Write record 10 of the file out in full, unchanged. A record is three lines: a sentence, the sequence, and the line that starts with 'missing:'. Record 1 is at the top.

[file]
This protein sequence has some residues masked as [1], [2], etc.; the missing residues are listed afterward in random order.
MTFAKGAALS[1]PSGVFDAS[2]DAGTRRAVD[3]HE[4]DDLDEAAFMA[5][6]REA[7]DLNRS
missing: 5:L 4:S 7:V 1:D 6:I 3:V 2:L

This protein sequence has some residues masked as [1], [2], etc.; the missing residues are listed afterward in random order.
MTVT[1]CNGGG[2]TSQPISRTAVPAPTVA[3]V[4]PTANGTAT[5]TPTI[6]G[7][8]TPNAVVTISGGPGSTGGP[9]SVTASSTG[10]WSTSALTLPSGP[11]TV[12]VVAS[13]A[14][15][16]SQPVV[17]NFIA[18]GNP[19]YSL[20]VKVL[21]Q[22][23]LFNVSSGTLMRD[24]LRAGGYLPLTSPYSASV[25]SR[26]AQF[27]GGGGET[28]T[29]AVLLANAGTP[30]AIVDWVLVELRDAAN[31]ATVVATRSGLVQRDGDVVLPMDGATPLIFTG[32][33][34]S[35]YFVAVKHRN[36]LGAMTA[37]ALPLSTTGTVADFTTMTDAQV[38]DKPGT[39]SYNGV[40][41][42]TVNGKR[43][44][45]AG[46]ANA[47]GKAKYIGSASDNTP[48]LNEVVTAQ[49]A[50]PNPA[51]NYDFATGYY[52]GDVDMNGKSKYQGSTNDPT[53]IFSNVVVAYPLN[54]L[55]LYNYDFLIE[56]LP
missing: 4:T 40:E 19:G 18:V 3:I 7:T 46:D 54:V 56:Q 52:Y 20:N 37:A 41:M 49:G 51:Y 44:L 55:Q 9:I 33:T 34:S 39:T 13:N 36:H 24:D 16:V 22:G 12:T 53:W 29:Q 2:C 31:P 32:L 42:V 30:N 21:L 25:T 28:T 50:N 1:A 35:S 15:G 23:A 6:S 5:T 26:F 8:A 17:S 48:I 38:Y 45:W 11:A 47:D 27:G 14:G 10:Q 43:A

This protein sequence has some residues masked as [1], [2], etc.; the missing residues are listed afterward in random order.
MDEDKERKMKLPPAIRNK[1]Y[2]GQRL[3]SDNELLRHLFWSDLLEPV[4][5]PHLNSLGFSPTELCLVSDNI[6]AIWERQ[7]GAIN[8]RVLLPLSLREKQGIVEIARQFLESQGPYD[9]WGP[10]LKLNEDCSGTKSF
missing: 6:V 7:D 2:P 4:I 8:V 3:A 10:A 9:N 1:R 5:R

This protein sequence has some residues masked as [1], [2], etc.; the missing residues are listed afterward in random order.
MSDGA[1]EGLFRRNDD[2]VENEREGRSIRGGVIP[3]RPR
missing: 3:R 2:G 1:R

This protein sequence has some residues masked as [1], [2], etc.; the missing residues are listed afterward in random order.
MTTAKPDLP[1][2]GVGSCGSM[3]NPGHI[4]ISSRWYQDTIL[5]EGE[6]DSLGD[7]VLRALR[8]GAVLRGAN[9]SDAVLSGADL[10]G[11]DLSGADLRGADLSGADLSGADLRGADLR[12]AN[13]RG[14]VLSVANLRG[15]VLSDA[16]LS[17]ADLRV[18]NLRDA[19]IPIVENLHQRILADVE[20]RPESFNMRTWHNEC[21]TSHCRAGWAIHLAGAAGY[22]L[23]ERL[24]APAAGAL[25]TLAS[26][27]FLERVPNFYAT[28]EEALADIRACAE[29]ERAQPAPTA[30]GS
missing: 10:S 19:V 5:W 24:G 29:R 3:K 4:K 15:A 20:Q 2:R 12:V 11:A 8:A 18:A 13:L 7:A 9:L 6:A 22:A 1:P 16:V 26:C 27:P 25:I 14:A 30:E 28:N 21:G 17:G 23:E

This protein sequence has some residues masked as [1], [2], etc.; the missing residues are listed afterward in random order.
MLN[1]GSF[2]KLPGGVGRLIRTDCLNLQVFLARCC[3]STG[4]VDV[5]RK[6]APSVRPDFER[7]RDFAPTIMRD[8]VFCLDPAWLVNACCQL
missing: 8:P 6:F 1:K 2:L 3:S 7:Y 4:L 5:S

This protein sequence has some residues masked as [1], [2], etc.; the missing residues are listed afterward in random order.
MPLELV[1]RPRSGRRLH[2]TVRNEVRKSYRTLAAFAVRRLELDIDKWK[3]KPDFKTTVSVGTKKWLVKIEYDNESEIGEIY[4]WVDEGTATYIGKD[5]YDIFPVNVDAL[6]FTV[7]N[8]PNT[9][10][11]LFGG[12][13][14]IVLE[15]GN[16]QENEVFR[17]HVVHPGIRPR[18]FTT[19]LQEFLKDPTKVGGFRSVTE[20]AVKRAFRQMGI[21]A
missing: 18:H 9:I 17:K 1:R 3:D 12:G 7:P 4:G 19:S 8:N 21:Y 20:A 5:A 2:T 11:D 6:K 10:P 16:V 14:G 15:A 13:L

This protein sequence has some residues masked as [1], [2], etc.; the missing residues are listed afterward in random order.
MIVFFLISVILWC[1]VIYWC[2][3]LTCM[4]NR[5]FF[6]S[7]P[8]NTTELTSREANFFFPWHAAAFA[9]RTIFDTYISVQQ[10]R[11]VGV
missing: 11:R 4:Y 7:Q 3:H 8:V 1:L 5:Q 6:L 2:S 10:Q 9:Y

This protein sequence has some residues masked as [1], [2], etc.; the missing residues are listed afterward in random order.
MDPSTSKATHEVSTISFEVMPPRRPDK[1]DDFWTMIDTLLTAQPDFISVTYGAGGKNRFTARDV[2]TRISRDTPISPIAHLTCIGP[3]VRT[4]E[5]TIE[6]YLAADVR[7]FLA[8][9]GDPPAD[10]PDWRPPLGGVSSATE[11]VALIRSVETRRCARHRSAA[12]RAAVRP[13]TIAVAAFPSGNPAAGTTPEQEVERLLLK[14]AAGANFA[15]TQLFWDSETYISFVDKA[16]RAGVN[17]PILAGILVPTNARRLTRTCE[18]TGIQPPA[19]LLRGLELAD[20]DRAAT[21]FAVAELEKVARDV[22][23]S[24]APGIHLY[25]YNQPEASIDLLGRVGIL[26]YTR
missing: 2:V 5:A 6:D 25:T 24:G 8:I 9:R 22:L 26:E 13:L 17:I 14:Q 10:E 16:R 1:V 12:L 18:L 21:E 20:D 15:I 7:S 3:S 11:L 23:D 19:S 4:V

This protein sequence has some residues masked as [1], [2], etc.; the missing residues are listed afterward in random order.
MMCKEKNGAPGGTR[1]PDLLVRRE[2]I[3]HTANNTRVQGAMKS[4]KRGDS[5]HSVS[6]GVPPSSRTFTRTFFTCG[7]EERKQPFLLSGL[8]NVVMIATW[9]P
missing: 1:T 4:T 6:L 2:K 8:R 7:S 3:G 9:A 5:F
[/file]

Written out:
This protein sequence has some residues masked as [1], [2], etc.; the missing residues are listed afterward in random order.
MMCKEKNGAPGGTR[1]PDLLVRRE[2]I[3]HTANNTRVQGAMKS[4]KRGDS[5]HSVS[6]GVPPSSRTFTRTFFTCG[7]EERKQPFLLSGL[8]NVVMIATW[9]P
missing: 1:T 4:T 6:L 2:K 8:R 7:S 3:G 9:A 5:F